With a couple short pieces of 2" corrugated exhaust hose, I mocked up the muffler to see where it might naturally end up.  For some reason I'd originally been planning to run the exhaust hose down the port side of the boat, but soon it became clear that the starboard side offered a more advantageous hose run.  I'd have to come up with a way to secure the muffler in place, which wouldn't be too difficult, and the mockup showed a need for various chafe gear to protect the hose in the proposed locations, but overall it looked pretty good, so I knew I could proceed with other engine room work knowing the exhaust system had a home.  Final installation would come some time in the future, whenever it made sense.


One installation I wanted to complete before contemplating the exhaust was the propeller shaft, so I ran a tape measure up through the stern tube and secured it with tape to the center of the transmission hub, then noted the measurement at the outboard end of the shaft log:  53-1/8".


To this measurement, I'd need to add length as needed to incorporate the propeller and shaft taper, plus clearance distance between the bearing and prop hub.  Also, I added 3/8" immediately to allow for the protrusion of a new Cutless bearing, which I installed next as an afterthought, beyond the end of the tube.  Shaft diameter would be 1-1/4".


Earlier, a reader asked where I planned to put my compass, something I'd had in mind but had never included in any of my helm and pilothouse mockups.  I'd been saving a nice bronze binnacle and 6" compass that I'd had for years, and planned/hoped to install it on the centerline in the pilothouse, directly aft and beneath the center window. 

Although not directly in front of the helm per se, this location was easy to see, and with only half a step sideways the helmsman could be directly behind the card as needed; also, the location did not interfere with any other installations, and would be far enough removed to avoid undue electrical interference in the helm area, at least to the point that it could be properly compensated for.  However, the binnacle did hang slightly over the companionway; I thought I could deal with that appropriately during the finish and trim stages of construction.  In any event, this was my current thinking, lest anyone think I'd not considered this still-critical piece of navigation equipment.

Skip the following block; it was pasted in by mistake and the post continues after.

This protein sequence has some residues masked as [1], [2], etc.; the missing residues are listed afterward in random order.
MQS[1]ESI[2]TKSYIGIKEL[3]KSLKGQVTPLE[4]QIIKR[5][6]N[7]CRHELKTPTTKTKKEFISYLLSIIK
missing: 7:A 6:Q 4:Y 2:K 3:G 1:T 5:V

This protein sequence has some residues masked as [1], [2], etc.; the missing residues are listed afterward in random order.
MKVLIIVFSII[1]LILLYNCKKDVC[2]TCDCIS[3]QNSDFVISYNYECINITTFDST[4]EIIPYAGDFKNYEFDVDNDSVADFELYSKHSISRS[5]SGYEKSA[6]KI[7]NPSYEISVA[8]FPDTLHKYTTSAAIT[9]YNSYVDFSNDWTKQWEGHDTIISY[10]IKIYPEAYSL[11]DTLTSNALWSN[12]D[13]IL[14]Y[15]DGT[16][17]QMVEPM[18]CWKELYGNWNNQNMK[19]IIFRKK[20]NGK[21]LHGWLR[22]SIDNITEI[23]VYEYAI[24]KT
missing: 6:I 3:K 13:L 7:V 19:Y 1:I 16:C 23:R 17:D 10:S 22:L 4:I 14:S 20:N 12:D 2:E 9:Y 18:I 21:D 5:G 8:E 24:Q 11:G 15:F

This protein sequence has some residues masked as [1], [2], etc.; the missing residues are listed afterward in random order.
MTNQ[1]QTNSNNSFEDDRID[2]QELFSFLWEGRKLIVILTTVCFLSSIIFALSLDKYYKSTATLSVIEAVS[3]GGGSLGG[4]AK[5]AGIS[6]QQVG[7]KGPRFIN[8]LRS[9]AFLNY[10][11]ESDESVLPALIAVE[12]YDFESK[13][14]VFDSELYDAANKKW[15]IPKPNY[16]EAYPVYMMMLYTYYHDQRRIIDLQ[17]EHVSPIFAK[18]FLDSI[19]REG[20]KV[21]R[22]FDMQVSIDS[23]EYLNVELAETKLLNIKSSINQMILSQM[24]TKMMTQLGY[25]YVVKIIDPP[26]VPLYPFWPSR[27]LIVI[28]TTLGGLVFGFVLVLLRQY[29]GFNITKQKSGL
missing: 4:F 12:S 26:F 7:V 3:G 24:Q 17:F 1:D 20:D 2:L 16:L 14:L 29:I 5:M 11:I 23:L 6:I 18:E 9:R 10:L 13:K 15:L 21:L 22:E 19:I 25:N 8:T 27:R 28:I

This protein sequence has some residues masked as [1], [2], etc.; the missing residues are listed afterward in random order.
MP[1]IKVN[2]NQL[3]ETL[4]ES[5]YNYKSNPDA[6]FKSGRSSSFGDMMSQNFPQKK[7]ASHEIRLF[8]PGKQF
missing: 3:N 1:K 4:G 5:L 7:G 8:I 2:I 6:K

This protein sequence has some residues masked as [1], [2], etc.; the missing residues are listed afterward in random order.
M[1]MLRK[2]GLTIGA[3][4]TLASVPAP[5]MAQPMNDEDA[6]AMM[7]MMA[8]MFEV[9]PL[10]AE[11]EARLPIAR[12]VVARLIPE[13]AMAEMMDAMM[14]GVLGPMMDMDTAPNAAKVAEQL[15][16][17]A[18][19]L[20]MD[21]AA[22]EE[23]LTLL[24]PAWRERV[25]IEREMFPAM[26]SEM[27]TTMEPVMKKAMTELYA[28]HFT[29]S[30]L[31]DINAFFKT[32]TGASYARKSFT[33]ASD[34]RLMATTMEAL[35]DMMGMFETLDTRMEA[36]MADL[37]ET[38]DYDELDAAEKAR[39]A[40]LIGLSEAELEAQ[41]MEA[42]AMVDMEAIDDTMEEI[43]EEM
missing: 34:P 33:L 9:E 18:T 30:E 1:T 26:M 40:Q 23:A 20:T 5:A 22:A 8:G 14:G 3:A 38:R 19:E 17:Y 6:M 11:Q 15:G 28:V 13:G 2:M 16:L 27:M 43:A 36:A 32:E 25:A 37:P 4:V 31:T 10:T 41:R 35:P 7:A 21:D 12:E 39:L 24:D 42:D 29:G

One odd and end that I thought I should take care of was the short continuation of some 2" PVC conduit I'd run in the galley earlier.  I'd located this conduit behind the stove to allow for wire and hose runs as needed, and wanted to extend it forward to the hanging locker.  This was simple and straightforward, and probably the only reason I'd not done it sooner was that I'd not had PVC cement on hand.  I added a tee beneath the galley sink cabinet in case I needed/wanted to lead a hose or wire into that space, but mainly I expected the conduit to be used to lead between the forward and after parts of the boat through the galley.  At the forward end, I installed a coupling to allow for future extension.


Also in the "miscellany" department, I sanded the first layer of fill on the old depthsounder patch, revealing just a couple small low spots to fill and smooth.  Meanwhile, I installed some tabbing around the bases of the mizzen mast A-frame support, which would help hold the legs in place as needed.


Total Time Today:  8.25 hours

< Previous | Next >

The Motorsailer Project
Site design and content ©2010-2015 by Timothy C. Lackey.  All rights reserved.

Please notify me of broken or missing links or other site issues.
You can always find every day's project log links on The Project page.

Questions and comments | Home Page
V1.0 went live on 8/26/10